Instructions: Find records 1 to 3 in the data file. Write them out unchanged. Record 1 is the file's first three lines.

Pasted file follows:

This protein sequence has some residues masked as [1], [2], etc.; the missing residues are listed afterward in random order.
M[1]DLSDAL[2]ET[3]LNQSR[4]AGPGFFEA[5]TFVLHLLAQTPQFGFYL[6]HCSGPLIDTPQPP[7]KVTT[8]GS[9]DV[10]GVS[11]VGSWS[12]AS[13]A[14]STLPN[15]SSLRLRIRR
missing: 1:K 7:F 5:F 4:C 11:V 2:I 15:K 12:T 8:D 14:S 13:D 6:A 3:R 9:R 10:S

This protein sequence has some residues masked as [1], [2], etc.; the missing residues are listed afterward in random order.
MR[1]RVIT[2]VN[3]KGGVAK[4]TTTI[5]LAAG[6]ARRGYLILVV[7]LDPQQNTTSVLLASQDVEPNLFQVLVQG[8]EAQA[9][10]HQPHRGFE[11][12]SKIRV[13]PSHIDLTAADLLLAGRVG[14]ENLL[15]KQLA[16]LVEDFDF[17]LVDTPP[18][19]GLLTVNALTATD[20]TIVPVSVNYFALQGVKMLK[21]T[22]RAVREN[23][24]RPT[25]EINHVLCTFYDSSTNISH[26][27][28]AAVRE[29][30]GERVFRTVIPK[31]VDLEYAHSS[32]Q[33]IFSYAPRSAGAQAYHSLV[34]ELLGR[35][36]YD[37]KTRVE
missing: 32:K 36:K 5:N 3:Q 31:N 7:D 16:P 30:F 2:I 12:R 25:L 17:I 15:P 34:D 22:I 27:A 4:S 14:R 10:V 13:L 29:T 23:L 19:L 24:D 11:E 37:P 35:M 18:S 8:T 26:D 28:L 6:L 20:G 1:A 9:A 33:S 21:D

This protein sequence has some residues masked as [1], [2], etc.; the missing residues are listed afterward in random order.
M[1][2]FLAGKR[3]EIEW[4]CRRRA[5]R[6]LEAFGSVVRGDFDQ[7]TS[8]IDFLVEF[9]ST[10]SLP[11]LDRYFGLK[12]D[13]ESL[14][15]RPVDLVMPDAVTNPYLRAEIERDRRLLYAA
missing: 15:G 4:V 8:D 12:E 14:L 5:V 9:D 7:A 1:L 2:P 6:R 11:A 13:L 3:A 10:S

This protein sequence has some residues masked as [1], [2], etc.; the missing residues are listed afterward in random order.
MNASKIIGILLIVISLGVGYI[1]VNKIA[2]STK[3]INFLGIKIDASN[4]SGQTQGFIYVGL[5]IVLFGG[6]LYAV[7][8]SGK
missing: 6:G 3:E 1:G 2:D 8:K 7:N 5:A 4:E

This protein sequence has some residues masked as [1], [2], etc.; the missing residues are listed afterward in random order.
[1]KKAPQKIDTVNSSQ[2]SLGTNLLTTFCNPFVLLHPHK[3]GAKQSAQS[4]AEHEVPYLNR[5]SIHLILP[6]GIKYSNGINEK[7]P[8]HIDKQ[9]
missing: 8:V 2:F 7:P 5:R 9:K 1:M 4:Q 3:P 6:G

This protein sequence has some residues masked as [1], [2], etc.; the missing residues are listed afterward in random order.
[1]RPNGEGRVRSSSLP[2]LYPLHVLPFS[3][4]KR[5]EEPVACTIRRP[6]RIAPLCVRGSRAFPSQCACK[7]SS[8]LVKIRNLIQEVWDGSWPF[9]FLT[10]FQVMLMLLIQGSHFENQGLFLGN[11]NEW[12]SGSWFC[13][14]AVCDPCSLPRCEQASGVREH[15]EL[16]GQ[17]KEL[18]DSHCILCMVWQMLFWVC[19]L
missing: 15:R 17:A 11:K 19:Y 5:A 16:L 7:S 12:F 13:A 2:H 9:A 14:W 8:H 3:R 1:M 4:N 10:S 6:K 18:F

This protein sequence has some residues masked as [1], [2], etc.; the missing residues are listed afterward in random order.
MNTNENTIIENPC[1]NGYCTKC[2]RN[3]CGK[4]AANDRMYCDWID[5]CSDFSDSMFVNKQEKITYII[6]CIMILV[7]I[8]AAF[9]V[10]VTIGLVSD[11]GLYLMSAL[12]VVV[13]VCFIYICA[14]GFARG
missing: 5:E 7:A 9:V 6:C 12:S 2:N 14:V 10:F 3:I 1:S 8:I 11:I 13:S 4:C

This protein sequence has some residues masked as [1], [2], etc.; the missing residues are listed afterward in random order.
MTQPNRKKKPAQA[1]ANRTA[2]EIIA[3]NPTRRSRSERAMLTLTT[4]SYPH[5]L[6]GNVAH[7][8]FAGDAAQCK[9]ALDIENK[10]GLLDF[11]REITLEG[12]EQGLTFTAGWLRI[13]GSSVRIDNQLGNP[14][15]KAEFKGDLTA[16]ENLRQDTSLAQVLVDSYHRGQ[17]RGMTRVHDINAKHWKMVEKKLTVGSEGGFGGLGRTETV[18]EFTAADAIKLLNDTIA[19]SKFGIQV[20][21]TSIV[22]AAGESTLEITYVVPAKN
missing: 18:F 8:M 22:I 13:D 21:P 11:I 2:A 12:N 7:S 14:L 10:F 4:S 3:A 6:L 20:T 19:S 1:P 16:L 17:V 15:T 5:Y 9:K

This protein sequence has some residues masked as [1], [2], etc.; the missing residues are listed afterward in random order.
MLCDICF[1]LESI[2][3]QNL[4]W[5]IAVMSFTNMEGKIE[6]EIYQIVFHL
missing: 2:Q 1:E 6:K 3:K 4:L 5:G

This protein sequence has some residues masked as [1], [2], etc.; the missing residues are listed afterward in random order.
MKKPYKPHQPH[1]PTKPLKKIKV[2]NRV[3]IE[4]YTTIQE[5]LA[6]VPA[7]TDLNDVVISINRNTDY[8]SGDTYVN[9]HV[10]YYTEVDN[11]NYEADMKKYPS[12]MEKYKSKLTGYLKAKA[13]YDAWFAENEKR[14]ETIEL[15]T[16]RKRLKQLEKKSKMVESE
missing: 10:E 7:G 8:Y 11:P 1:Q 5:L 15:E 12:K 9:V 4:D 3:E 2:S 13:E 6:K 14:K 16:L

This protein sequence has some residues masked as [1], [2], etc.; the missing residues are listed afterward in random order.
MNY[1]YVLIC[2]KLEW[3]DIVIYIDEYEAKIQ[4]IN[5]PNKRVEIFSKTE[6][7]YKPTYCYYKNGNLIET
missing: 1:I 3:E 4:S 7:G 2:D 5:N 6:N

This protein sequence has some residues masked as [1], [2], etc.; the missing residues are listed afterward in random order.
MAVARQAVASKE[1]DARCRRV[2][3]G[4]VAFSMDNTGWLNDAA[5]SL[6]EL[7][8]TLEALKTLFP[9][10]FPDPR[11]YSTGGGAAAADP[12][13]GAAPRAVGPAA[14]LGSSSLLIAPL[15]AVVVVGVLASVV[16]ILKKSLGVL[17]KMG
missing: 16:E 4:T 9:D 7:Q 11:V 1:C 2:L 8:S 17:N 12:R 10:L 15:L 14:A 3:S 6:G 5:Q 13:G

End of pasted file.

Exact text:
This protein sequence has some residues masked as [1], [2], etc.; the missing residues are listed afterward in random order.
M[1]DLSDAL[2]ET[3]LNQSR[4]AGPGFFEA[5]TFVLHLLAQTPQFGFYL[6]HCSGPLIDTPQPP[7]KVTT[8]GS[9]DV[10]GVS[11]VGSWS[12]AS[13]A[14]STLPN[15]SSLRLRIRR
missing: 1:K 7:F 5:F 4:C 11:V 2:I 15:K 12:T 8:D 14:S 13:D 6:A 3:R 9:R 10:S

This protein sequence has some residues masked as [1], [2], etc.; the missing residues are listed afterward in random order.
MR[1]RVIT[2]VN[3]KGGVAK[4]TTTI[5]LAAG[6]ARRGYLILVV[7]LDPQQNTTSVLLASQDVEPNLFQVLVQG[8]EAQA[9][10]HQPHRGFE[11][12]SKIRV[13]PSHIDLTAADLLLAGRVG[14]ENLL[15]KQLA[16]LVEDFDF[17]LVDTPP[18][19]GLLTVNALTATD[20]TIVPVSVNYFALQGVKMLK[21]T[22]RAVREN[23][24]RPT[25]EINHVLCTFYDSSTNISH[26][27][28]AAVRE[29][30]GERVFRTVIPK[31]VDLEYAHSS[32]Q[33]IFSYAPRSAGAQAYHSLV[34]ELLGR[35][36]YD[37]KTRVE
missing: 32:K 36:K 5:N 3:Q 31:N 7:D 16:P 30:F 2:I 12:R 25:L 17:I 15:P 34:D 22:I 27:A 4:S 14:R 10:V 13:L 29:T 23:L 19:L 24:D 11:E 37:P 35:M 18:S 8:T 26:D 28:L 6:L 20:G 1:A 9:A 33:S 21:D

This protein sequence has some residues masked as [1], [2], etc.; the missing residues are listed afterward in random order.
M[1][2]FLAGKR[3]EIEW[4]CRRRA[5]R[6]LEAFGSVVRGDFDQ[7]TS[8]IDFLVEF[9]ST[10]SLP[11]LDRYFGLK[12]D[13]ESL[14][15]RPVDLVMPDAVTNPYLRAEIERDRRLLYAA
missing: 15:G 4:V 8:D 12:E 14:L 5:V 9:D 7:A 1:L 2:P 6:R 11:A 13:L 3:A 10:S